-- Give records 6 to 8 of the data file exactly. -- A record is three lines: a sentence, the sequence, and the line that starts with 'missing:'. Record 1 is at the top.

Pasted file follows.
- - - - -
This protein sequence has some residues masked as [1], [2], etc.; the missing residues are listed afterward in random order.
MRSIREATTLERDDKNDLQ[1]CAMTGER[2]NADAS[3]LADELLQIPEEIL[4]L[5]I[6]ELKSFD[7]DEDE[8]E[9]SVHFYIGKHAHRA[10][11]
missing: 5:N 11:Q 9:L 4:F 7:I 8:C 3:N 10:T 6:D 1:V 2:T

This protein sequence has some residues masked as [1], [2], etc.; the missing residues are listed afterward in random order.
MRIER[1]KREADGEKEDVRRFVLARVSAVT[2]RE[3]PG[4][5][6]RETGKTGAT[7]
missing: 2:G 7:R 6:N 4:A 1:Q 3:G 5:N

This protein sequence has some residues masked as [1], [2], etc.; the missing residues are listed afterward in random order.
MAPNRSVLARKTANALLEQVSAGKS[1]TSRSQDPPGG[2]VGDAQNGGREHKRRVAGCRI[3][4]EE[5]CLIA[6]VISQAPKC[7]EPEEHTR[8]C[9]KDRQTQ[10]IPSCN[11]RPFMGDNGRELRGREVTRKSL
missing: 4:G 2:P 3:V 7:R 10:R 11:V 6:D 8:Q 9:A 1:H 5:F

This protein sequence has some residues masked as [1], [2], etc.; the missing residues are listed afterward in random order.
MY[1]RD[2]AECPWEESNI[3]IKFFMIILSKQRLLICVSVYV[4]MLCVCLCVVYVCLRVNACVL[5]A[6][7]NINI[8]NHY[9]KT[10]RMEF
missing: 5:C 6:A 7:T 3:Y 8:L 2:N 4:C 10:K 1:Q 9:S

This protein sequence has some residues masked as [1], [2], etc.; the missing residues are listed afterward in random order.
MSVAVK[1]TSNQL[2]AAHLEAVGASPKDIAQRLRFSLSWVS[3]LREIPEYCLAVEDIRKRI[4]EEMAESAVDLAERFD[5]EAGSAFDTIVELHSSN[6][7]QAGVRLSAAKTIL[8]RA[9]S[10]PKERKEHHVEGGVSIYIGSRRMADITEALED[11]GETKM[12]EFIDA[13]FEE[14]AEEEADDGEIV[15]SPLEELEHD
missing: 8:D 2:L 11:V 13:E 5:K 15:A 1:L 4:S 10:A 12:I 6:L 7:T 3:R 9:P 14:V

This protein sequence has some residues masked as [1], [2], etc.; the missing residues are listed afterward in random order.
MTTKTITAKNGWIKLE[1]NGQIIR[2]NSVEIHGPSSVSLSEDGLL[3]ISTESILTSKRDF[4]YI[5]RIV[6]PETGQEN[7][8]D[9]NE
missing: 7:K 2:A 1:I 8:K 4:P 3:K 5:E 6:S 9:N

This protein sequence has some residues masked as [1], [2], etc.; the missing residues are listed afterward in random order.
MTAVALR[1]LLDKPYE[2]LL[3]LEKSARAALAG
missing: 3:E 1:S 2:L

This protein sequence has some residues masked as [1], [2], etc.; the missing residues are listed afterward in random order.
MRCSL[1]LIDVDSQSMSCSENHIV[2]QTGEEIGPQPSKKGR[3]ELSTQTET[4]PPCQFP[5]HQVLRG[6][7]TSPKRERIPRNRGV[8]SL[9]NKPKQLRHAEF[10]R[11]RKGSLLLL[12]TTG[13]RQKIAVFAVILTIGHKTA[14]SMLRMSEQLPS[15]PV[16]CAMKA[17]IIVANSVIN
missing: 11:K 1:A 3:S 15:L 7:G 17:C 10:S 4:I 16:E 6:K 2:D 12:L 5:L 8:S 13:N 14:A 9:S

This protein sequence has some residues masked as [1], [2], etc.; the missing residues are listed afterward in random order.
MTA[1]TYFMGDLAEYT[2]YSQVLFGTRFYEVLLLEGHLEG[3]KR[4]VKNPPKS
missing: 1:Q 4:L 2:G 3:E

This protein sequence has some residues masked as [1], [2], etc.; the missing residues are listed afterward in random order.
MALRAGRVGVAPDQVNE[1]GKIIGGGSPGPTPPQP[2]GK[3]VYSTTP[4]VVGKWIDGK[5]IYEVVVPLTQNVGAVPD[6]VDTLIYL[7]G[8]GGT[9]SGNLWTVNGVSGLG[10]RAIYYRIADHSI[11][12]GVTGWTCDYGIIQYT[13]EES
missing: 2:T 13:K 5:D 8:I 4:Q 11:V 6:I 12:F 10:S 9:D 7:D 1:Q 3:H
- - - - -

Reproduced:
This protein sequence has some residues masked as [1], [2], etc.; the missing residues are listed afterward in random order.
MTTKTITAKNGWIKLE[1]NGQIIR[2]NSVEIHGPSSVSLSEDGLL[3]ISTESILTSKRDF[4]YI[5]RIV[6]PETGQEN[7][8]D[9]NE
missing: 7:K 2:A 1:I 8:K 4:P 3:K 5:E 6:S 9:N

This protein sequence has some residues masked as [1], [2], etc.; the missing residues are listed afterward in random order.
MTAVALR[1]LLDKPYE[2]LL[3]LEKSARAALAG
missing: 3:E 1:S 2:L

This protein sequence has some residues masked as [1], [2], etc.; the missing residues are listed afterward in random order.
MRCSL[1]LIDVDSQSMSCSENHIV[2]QTGEEIGPQPSKKGR[3]ELSTQTET[4]PPCQFP[5]HQVLRG[6][7]TSPKRERIPRNRGV[8]SL[9]NKPKQLRHAEF[10]R[11]RKGSLLLL[12]TTG[13]RQKIAVFAVILTIGHKTA[14]SMLRMSEQLPS[15]PV[16]CAMKA[17]IIVANSVIN
missing: 11:K 1:A 3:S 15:L 7:G 17:C 10:S 4:I 16:E 6:K 2:D 12:L 5:L 8:S 13:N 14:A 9:S